Friedman School wins $15 million for nutrition programs in Asia, Africa
Published: Tuesday, October 26, 2010
Updated: Tuesday, October 26, 2010 06:10
The United States Agency for International Development (USAID) this month granted Tufts' Friedman School of Nutrition Science and Policy two awards totaling $15 million to establish research programs in agriculture, health and nutrition in Asia and Africa.
The Leader with Associates Award establishes Tufts as the principal organizer for two new nutrition Collaborative Research Support Programs (CRSP) in Africa and Asia. This marks the first nutrition CRSP that USAID has awarded in 25 years.
The Friedman School will lead a group of U.S.-based institutions and partners in Africa and Asia to implement two five-year programs.
"We want to bridge health, agriculture and nutrition to change the definition of well-being," Friedman School Professor of Food Policy and Applied Nutrition William Masters, who will lead the CRSP in Africa, said.
Among the partnering institutions are Johns Hopkins University's Bloomberg School of Public Health, Harvard University's School of Public Health, Purdue University's Department of Agricultural Economics and Tuskegee University's College of Agricultural, Environmental and Natural Sciences.
USAID chose the Friedman School to lead the two CRSPs in part due to its successful contributions to the U.S. government and its proven ability to deliver with other USAID initiatives, according to Masters.
"We have established a relationship with USAID that has contributed to U.S. policy-making for over 20 years. Friedman has seen its mission as informing nutrition policy in the U.S. and elsewhere and has [done] that with increasing success," Masters said. "The number and quality of nutrition-related researchers and research projects here is second to none."
Friedman School Dean Eileen Kennedy noted Tufts' positive reputation as a determining factor in the decision to award the school $15 million.
"The reputation of not only Friedman but Tufts University in general played a role," Kennedy said. "We have a 30-year track record in developing countries working in food security and 30 years' experience of faculty working shoulder-to-shoulder with USAID."
CRSPs are funded through USAID with the goal of providing long-term solutions to food security issues in developing countries through collaborative research. They are traditionally awarded to American universities that receive significant federal funding, Masters said, making the Friedman School one of the first private institutions to receive such an award.
The CRSP grants will financially support the federal Feed the Future Initiative, established in May to encourage new health and agriculture strategies aimed at improving nutrition in developing countries.
"This is a global push by the U.S. to link agriculture, health and nutrition in order to integrate them so they support each other more than in the past," Friedman School Academic Dean Patrick Webb, who will lead the CRSP Asia program, said.
The previous nutrition CRSP ended 25 years ago, in part due to the foreign aid community's belief that nutrition and agriculture did not deserve immediate attention in developing countries, according to Masters. Nutrition came back on the agenda, Webb said, during the 2007-2008 global food crisis, in which global food prices rose on average 43 percent, according to the International Monetary Fund.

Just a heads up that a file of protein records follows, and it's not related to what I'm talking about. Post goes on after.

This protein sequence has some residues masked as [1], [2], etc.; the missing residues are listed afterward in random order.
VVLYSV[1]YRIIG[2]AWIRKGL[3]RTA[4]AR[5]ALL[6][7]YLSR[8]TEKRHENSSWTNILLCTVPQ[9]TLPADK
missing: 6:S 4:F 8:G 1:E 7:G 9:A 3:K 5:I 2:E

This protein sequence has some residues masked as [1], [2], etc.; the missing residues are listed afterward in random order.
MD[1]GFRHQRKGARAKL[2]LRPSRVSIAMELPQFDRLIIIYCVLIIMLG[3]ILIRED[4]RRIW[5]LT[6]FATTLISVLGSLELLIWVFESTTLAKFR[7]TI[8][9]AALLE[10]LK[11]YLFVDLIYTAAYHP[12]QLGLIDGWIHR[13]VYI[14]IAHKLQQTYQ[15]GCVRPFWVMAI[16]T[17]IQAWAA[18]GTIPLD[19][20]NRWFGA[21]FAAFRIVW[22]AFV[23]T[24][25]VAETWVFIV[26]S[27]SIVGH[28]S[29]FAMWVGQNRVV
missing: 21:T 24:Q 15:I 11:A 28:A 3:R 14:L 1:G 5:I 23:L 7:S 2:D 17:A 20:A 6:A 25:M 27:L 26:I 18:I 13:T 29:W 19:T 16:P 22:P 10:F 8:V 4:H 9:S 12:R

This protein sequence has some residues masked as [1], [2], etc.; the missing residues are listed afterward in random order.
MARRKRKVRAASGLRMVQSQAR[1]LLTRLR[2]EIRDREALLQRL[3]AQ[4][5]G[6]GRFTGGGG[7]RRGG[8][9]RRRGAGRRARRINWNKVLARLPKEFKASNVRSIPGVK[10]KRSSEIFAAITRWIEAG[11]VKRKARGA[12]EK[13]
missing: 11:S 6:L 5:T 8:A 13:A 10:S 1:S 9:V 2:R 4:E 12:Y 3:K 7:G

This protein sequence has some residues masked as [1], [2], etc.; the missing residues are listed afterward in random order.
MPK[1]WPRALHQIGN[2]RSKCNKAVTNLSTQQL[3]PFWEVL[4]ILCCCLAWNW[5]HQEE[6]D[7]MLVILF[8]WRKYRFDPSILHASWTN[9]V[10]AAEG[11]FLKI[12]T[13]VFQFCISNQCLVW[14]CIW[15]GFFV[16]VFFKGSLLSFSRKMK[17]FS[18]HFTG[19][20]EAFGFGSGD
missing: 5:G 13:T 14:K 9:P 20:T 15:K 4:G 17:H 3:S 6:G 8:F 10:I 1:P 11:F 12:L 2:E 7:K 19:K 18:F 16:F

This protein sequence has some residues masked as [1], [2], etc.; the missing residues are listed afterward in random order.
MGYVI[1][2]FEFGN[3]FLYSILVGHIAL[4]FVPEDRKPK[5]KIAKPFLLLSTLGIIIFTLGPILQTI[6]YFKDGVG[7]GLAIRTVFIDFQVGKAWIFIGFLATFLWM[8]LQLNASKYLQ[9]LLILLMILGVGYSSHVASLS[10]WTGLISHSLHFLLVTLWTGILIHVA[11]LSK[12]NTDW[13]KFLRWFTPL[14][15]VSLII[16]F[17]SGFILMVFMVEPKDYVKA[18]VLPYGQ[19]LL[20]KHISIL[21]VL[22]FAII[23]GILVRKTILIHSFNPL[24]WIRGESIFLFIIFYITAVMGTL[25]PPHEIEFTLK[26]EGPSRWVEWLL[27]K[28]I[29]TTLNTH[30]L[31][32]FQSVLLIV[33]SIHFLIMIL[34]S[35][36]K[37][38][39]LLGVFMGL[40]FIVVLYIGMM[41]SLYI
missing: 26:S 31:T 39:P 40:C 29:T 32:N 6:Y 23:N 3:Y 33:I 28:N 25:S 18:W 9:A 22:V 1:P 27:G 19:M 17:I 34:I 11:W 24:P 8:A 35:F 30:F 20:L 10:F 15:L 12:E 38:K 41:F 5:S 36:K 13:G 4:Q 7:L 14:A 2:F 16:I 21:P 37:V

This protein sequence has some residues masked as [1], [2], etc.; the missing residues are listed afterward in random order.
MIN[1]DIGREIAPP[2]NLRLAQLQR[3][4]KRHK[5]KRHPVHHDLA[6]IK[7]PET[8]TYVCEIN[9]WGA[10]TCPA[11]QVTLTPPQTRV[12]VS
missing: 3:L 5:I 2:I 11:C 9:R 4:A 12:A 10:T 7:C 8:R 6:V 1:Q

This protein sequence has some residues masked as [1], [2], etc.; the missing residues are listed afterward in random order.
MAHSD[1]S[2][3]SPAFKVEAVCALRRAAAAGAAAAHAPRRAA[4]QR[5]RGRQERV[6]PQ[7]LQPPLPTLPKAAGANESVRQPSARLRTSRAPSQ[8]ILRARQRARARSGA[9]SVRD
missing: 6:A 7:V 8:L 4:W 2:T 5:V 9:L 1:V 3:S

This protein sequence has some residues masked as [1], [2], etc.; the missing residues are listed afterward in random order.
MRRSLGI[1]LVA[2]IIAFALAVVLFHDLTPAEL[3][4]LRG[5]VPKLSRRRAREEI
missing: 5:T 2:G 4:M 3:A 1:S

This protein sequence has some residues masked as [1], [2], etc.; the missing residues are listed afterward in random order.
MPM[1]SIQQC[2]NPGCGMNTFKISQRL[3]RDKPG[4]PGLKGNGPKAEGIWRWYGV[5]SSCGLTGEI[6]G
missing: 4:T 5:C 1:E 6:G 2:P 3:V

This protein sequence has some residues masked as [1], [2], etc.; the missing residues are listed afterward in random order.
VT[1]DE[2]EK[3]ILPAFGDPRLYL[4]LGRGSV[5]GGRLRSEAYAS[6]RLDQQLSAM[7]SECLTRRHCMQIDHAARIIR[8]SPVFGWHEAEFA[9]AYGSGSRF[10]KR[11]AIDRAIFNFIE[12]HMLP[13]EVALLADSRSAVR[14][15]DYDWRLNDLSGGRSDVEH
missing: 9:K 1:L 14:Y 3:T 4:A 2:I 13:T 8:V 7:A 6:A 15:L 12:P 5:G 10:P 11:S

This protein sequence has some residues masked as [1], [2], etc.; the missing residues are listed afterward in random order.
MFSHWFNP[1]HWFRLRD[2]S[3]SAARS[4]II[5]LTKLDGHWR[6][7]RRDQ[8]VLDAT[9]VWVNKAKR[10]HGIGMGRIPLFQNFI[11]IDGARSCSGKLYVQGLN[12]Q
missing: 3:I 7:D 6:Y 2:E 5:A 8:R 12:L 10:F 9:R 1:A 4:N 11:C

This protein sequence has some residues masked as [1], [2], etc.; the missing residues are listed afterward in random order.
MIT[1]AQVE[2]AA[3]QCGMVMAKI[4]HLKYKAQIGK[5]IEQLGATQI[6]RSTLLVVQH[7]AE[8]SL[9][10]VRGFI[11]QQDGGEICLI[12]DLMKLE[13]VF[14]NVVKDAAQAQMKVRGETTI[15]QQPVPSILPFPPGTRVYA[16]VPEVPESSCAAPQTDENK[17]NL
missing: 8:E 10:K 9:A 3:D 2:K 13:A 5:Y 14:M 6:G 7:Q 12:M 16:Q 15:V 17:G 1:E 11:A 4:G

"The new CRSP program reflects a new commitment to food security and nutrition," Webb said.
Masters noted the importance of collaborating with local institutions in Africa and Asia, rather than imposing a specific U.S. policy.
"We are coming with a toolkit, not with a blueprint," Masters said. "We want to bring our skills and ability to address issues being faced by our partner countries and engage in dialogue with researchers already working there in order to add our toolkit to theirs."
By identifying partners such as local universities, think tanks, research institutions and policy analysts, they will develop a set of best practices in regards to food security that local institutions can use in the future, Webb said.
"In the short term, we will develop successful programs, but in the long run, we want to build the capacity for local programs to address problems of food security in their region," Webb said.
The Friedman School expects to identify the two countries — one in Africa and one in Asia, — it will begin working in within the next four to six weeks, according to Kennedy. They will choose from a list of 20 focus countries identified by the Feed the Future Initiative, she said.
Kennedy also noted that although these are only five-year programs, these initiatives could stay active for much longer through "buy-in" funding. The $15 million represents core funding, but any interested country or donor could add to that sum in order to take part in the initiative, making it likely that resources will exceed $15 million, according to Webb.
Webb and Kennedy pointed out that the CRSPs bring the potential for large scale Tufts-wide collaboration, identifying the Masters of Public Health program at the Tufts School of Medicine, the Cummings School of Veterinary Medicine and the School of Engineering as likely collaborators.
"This is very exciting but also a challenging activity," Webb said. "This is not something Tufts has been engaged with in the past. We are looking forward to lot of collaboration, but it will be a lot of work and is daunting at the same time."